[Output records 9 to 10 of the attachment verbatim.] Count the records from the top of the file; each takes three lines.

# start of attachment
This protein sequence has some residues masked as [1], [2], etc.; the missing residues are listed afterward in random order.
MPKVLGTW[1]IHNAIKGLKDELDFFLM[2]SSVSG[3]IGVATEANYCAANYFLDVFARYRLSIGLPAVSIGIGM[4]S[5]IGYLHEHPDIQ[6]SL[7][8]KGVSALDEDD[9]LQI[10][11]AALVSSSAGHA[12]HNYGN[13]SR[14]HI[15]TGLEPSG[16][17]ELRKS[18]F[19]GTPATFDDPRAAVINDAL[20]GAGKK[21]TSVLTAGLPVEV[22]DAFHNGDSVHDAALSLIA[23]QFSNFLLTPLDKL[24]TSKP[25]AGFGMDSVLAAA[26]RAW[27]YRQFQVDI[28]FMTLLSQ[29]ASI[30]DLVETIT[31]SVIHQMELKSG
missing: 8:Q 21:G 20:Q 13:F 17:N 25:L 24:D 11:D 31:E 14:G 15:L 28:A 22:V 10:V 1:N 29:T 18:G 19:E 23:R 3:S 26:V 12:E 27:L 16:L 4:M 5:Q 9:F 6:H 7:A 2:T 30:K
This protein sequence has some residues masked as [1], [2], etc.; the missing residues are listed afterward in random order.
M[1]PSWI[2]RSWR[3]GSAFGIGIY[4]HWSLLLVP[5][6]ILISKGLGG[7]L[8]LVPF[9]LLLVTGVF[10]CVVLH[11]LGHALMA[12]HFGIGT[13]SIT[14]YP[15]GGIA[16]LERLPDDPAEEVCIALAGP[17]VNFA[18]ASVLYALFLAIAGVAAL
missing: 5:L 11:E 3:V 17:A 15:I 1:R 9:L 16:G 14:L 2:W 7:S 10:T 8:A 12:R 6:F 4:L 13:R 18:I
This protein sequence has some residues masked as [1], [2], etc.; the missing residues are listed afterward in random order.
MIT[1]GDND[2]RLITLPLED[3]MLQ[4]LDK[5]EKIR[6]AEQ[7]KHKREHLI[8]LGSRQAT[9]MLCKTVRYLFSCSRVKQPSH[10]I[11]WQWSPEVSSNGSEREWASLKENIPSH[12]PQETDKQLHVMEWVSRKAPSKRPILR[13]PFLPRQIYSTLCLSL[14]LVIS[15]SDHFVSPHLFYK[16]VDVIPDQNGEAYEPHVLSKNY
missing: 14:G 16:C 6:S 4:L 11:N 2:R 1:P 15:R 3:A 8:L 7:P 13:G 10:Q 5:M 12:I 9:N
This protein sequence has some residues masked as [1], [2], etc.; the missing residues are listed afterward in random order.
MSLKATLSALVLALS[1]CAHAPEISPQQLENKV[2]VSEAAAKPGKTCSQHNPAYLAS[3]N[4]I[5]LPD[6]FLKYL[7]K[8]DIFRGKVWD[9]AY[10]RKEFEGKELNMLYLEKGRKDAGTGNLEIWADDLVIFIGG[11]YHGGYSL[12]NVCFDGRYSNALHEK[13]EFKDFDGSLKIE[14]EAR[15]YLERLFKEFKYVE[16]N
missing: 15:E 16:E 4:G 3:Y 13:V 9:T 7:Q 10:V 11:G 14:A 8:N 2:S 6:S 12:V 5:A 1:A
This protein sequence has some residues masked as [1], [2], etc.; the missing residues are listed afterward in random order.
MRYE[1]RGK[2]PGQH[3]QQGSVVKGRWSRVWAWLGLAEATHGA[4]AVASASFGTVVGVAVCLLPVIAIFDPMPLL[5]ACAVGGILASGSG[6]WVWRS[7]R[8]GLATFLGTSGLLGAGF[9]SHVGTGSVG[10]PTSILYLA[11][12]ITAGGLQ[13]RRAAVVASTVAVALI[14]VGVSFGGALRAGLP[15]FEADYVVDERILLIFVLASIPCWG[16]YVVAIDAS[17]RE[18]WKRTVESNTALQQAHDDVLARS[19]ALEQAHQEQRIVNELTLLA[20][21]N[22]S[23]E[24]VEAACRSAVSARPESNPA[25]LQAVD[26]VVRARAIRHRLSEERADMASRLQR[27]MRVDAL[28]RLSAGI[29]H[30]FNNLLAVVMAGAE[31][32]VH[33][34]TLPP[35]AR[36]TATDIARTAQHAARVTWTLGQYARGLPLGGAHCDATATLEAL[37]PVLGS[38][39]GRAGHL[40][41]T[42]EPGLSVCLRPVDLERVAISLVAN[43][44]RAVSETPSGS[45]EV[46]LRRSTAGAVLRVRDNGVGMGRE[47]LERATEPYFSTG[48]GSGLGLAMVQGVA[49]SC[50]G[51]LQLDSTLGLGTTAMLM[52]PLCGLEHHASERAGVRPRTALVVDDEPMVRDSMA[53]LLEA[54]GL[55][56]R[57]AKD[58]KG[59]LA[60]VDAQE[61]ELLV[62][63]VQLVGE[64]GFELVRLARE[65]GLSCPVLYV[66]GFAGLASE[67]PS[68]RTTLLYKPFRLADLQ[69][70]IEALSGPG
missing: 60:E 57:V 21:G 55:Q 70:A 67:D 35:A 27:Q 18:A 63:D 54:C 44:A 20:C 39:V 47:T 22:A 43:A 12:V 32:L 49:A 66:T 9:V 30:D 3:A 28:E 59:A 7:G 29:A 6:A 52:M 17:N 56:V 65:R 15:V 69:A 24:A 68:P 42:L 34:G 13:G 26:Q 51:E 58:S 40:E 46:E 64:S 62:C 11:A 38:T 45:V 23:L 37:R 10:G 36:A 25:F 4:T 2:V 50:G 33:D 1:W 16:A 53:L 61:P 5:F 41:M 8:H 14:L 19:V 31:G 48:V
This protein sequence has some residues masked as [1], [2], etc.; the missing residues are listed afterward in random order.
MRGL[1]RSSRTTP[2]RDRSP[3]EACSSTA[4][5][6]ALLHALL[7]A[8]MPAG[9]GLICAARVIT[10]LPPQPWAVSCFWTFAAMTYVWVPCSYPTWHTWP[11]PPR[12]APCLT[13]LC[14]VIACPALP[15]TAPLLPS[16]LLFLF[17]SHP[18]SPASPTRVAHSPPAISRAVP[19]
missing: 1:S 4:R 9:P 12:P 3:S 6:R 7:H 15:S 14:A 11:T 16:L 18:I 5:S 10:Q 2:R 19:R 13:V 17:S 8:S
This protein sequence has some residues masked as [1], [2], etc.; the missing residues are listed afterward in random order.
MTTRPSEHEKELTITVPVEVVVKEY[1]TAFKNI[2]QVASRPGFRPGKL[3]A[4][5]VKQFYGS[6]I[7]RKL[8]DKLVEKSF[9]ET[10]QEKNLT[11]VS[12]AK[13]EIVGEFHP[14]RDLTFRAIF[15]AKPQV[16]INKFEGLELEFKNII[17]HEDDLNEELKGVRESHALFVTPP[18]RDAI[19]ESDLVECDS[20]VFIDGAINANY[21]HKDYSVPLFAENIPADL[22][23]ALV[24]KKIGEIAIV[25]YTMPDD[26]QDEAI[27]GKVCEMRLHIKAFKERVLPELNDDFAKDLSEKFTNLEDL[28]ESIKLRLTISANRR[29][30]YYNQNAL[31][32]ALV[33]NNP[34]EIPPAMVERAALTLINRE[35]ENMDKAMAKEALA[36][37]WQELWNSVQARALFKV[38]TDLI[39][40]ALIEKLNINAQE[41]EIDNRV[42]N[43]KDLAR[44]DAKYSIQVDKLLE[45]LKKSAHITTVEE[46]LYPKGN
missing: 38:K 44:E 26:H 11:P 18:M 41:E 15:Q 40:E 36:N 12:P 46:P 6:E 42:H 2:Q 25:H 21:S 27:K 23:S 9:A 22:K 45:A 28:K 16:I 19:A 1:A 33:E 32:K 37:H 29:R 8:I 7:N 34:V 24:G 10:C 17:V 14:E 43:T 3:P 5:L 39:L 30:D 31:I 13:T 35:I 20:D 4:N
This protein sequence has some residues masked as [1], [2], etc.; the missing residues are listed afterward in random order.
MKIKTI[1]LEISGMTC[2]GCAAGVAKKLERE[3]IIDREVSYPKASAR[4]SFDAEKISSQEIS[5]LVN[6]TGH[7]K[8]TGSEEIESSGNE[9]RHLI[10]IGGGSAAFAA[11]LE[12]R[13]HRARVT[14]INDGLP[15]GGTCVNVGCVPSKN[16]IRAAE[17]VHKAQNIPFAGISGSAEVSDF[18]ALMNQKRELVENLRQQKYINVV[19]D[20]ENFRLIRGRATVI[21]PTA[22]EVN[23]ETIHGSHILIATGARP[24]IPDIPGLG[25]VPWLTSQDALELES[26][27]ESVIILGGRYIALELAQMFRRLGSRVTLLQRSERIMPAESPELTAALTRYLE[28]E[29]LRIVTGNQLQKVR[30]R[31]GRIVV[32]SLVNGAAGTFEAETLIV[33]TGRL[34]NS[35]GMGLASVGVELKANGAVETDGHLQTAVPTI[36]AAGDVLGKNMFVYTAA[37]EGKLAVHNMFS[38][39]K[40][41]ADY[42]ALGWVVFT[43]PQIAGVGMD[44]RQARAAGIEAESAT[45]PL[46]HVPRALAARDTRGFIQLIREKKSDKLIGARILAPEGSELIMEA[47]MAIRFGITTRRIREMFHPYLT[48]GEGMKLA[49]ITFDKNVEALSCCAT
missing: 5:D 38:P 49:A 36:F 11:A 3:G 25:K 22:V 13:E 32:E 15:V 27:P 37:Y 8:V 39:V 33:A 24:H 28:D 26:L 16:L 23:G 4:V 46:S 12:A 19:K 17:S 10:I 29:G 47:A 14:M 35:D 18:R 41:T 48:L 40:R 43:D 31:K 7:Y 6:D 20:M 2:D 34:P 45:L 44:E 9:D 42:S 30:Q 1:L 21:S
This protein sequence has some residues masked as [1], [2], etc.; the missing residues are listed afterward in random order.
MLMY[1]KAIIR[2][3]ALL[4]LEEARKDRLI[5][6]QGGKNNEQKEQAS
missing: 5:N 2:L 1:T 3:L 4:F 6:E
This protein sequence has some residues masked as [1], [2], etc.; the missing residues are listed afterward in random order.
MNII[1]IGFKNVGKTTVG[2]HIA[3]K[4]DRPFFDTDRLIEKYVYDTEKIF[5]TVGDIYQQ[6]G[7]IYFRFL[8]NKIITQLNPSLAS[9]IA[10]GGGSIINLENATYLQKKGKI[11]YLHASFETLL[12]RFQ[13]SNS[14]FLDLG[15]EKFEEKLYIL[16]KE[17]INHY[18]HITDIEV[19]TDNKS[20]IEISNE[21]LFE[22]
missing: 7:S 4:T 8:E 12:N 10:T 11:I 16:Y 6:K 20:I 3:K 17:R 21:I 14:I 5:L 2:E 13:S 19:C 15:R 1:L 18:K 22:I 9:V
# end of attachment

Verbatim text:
This protein sequence has some residues masked as [1], [2], etc.; the missing residues are listed afterward in random order.
MLMY[1]KAIIR[2][3]ALL[4]LEEARKDRLI[5][6]QGGKNNEQKEQAS
missing: 5:N 2:L 1:T 3:L 4:F 6:E
This protein sequence has some residues masked as [1], [2], etc.; the missing residues are listed afterward in random order.
MNII[1]IGFKNVGKTTVG[2]HIA[3]K[4]DRPFFDTDRLIEKYVYDTEKIF[5]TVGDIYQQ[6]G[7]IYFRFL[8]NKIITQLNPSLAS[9]IA[10]GGGSIINLENATYLQKKGKI[11]YLHASFETLL[12]RFQ[13]SNS[14]FLDLG[15]EKFEEKLYIL[16]KE[17]INHY[18]HITDIEV[19]TDNKS[20]IEISNE[21]LFE[22]
missing: 7:S 4:T 8:E 12:N 10:T 11:I 16:Y 6:K 20:I 3:K 17:R 21:I 14:I 5:L 2:E 13:S 19:C 15:R 1:L 18:K 22:I 9:V